The British Home Championship of 1981 was fraught with high tension and played against a backdrop of political and civil unrest.
There was a sinister undertone in the build up to the annual round robin competition between England, Scotland, Wales and Northern Ireland as simmering pressure in The Troubles was reaching boiling point.
On May 5, just 10 days before the four nations internationals kicked off, conflict between nationalists and unionists in Northern Ireland came to a catastrophic climax.
Bobby Sands, a member of the Provisional Irish Republican Army (IRA) and newly elected MP, died in Maze Prison near Belfast after 66 days on a hunger strike.
Sands was number 2,308 on the list of dead during The Troubles.
In the weeks that followed, Northern Ireland were due to play England and Wales at home in Belfast.
But riots were flaring, there was gunfire on the streets, vehicles were set alight, hundreds more British troops were deployed and there was widespread condemnation of the British government.
The last place an English football team wanted to be was the hostile epicentre of anti-government conflict in Belfast.
The England and Wales teams refused to travel for their away ties against Northern Ireland.
The tournament went ahead, what would happen to the unclaimed points was undecided, but Scotland would be the only team to play their three games.
On May 16, Scotland lost 2-0 to Wales in Swansea, but had a convincing 2-0 home win against Northern Ireland at Hampden on May 19.
England and Wales had a goalless draw the following day, before the English side faced Scotland on May 23.
Against the odds
The Scottish fans defied the odds to back their team to victory at Wembley.
The Tartan Army had form for hooliganism, and while light-hearted japes and merriment were tolerated, previous games had descended into chaos at the hands of fans.
In 1977, Scotland won 2-1 against England in the Home Championship – a game that won them the title and famously sent 65,000 fans into a frenzy.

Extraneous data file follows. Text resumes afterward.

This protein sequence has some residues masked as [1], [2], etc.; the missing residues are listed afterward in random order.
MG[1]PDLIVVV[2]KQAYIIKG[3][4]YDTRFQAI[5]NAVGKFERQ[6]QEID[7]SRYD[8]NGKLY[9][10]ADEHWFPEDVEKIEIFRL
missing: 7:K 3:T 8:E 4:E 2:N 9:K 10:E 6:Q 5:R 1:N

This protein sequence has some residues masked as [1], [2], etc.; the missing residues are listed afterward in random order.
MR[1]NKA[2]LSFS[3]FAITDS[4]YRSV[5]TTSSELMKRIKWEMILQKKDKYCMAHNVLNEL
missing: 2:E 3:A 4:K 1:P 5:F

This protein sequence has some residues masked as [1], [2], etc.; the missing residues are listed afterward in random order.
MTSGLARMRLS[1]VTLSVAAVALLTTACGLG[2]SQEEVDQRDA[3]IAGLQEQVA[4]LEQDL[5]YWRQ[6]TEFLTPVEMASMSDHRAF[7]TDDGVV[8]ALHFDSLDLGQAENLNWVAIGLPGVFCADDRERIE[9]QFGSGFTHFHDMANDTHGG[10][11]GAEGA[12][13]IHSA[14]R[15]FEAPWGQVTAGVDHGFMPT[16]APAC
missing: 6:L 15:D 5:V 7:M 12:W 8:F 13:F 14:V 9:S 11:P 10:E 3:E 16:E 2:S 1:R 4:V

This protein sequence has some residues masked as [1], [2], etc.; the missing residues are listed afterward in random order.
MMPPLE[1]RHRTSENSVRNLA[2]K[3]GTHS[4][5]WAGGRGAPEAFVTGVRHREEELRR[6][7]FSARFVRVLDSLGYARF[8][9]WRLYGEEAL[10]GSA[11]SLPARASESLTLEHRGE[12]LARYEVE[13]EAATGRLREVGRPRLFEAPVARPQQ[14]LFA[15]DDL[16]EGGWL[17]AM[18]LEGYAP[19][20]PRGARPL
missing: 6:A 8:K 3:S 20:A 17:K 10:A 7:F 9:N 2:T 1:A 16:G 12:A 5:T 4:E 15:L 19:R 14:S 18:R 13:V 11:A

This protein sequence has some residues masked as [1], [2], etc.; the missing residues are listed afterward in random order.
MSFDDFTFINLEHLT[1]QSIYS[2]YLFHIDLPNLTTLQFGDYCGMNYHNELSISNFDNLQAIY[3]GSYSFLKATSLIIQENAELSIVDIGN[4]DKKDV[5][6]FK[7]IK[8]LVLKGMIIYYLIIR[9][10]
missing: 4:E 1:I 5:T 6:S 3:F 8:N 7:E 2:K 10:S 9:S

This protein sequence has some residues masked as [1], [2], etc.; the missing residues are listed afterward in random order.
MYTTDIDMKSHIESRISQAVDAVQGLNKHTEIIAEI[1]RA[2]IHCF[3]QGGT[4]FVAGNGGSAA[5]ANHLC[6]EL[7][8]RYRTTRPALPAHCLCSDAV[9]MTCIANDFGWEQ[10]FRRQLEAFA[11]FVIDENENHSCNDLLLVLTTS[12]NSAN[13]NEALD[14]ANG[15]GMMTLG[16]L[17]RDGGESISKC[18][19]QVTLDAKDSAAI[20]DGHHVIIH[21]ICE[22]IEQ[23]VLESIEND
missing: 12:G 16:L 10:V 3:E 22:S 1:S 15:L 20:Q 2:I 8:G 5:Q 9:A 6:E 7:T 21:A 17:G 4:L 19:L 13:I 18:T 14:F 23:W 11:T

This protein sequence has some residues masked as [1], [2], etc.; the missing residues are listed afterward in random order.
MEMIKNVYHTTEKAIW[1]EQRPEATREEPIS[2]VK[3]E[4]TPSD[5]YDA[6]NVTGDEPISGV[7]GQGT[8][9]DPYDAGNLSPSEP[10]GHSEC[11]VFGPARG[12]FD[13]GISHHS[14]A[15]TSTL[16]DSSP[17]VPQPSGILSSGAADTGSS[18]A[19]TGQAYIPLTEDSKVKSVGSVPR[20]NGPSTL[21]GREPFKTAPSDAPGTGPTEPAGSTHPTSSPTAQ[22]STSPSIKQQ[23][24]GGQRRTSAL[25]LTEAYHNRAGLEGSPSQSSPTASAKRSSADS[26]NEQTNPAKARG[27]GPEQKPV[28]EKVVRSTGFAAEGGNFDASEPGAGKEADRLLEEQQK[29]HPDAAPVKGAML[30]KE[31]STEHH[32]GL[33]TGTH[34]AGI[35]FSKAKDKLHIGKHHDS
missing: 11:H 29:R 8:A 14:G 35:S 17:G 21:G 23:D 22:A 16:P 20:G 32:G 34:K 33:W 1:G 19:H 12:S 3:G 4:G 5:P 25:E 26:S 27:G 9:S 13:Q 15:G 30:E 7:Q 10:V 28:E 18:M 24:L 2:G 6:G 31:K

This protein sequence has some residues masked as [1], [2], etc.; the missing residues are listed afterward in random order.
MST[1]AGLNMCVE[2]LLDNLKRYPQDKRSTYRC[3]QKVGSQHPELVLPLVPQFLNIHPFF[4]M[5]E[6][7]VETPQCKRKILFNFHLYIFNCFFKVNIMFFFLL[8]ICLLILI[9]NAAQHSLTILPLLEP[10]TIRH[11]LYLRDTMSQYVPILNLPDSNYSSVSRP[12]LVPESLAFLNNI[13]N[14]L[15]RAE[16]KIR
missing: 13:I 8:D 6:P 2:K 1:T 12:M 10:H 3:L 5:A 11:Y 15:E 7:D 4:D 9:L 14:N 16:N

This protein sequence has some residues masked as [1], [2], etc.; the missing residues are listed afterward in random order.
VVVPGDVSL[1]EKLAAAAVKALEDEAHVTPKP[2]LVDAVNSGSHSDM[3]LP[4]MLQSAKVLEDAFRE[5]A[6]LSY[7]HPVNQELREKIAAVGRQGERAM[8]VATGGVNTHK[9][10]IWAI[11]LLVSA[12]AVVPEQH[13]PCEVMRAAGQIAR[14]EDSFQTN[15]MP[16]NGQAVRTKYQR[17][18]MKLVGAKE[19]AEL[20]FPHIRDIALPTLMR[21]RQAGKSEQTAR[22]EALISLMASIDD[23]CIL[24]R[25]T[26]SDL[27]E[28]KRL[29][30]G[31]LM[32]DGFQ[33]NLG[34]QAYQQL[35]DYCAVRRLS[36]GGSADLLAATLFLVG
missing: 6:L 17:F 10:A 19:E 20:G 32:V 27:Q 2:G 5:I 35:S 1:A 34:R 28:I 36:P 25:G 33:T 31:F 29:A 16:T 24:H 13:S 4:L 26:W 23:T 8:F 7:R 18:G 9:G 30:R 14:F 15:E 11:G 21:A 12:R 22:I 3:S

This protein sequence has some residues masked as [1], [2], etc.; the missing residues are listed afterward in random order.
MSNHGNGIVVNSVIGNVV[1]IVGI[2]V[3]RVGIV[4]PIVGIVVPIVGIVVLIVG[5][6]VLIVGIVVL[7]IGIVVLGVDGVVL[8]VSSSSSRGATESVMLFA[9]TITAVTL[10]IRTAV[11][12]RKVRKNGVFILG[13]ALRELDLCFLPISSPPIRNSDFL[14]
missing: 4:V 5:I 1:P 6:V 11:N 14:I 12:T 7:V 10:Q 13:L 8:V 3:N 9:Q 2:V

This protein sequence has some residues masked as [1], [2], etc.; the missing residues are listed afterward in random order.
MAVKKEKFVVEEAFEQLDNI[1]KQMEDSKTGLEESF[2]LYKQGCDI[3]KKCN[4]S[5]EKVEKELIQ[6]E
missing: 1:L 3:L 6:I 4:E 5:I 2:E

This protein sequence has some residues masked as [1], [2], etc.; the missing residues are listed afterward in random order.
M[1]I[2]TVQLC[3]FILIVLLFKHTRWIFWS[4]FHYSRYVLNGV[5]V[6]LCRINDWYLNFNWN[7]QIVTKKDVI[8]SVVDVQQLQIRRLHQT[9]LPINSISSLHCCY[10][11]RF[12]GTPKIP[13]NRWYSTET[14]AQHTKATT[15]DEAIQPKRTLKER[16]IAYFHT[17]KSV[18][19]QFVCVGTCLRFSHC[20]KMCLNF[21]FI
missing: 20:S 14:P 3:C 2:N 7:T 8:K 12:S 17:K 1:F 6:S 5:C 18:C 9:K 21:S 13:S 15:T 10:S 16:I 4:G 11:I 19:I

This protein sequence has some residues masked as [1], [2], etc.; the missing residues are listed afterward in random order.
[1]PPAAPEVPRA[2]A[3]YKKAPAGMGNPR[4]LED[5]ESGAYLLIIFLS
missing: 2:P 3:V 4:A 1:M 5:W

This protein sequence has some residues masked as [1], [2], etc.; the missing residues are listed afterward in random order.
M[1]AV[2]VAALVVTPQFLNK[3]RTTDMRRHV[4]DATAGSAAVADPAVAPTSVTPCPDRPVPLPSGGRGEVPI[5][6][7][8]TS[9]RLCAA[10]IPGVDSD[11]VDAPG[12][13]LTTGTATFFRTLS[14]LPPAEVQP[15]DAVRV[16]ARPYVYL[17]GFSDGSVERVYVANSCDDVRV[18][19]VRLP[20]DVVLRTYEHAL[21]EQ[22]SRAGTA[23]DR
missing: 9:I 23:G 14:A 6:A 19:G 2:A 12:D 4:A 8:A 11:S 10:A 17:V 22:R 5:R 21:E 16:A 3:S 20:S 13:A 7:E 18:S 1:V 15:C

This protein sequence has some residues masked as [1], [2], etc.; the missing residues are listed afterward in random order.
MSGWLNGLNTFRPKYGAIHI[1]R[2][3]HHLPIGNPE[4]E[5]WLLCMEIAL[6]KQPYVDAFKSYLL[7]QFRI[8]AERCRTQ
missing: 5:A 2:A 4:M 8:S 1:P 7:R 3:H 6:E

The Tartan Army leapt from the stands and stormed the pitch at Wembley, crushed the crossbar and tore up the turf to take home as a souvenir, in a now iconic moment for Scottish football.
Two years later, thuggish behaviour before and after the team’s fixture with England resulted in the vandalism of tube stations and terracing at Wembley, and 349 Scotland fans were arrested.
Concerns history would repeat itself, and that London would be under siege once again in 1981, saw English Football Association secretary Ted Croker put a ban on sales of tickets in Scotland ahead of the match in May.
But the Tartan Army weren’t defeated, tickets did a roaring trade on the black market and a 40,000-strong contingent made the pilgrimage south despite railway strikes.
British Transport Police officers had annual leave cancelled and were posted on every football train from north of the border to prevent any hijinks.
Fans travelling from Aberdeen were well warned, with adverts appearing in the Press and Journal warning of a booze ban on trains, to be enforced by patrolling officers.
When the dry trains made it to Central London, fans then faced a 10-mile walk to the stadium after Transport for London bowed to pressure from unions to suspend bus and tube services to Wembley for the day.
Alcohol had already been banned at the ground, but fearing the effects of another Wembley weekend, nearby pubs were shut.
“Ticket ban or no ticket ban, there were lions rampant to the left, lions rampant to the right and a sea of tartan in the middle of Wembley”, reported The Evening Express’ Green Final.
It was a hot early summer’s day, Adam & The Ants were at number one in the charts with Stand and Deliver, and Scotland certainly delivered.
The tenacious Tartan Army were rewarded for their resilience when Scotland emerged victorious.
The match report said “the team battled through a dour, gritty game and finally triumphed with a deserved penalty in the 64th minute when Robertson superbly converted after ex-Don Archibald was hauled down”.
It was warm and the pitch surface wasn’t great. Willie Miller and Alex McLeish made a good start for Scotland and were commended early on for their dynamic defence.
Miller’s “fierce but fair tackling halted quite a few English moves just inside his own half”.
The Scots nearly scored in the 13th minute and again five minutes before half-time, but the uneventful first half finished goalless. Hartford was taken off with a dislocated elbow and replaced with Dundee United’s David Narey in midfield.
England – Corrigan, Anderson, Sansom, Wilkins, Watson, Robson, Coppell, Hoddle, Withe, Rix, Woodcock. Subs – Statham, Bailey, Martin, Mortimer, Francis.
Scotland – Rough, McGrain, McLeish, Miller, Gray, Provan, Stewart, Hartford, Robertson, Jordan, Archibald. Subs – Thomson, McQueen, Burns, Narey, Sturrock.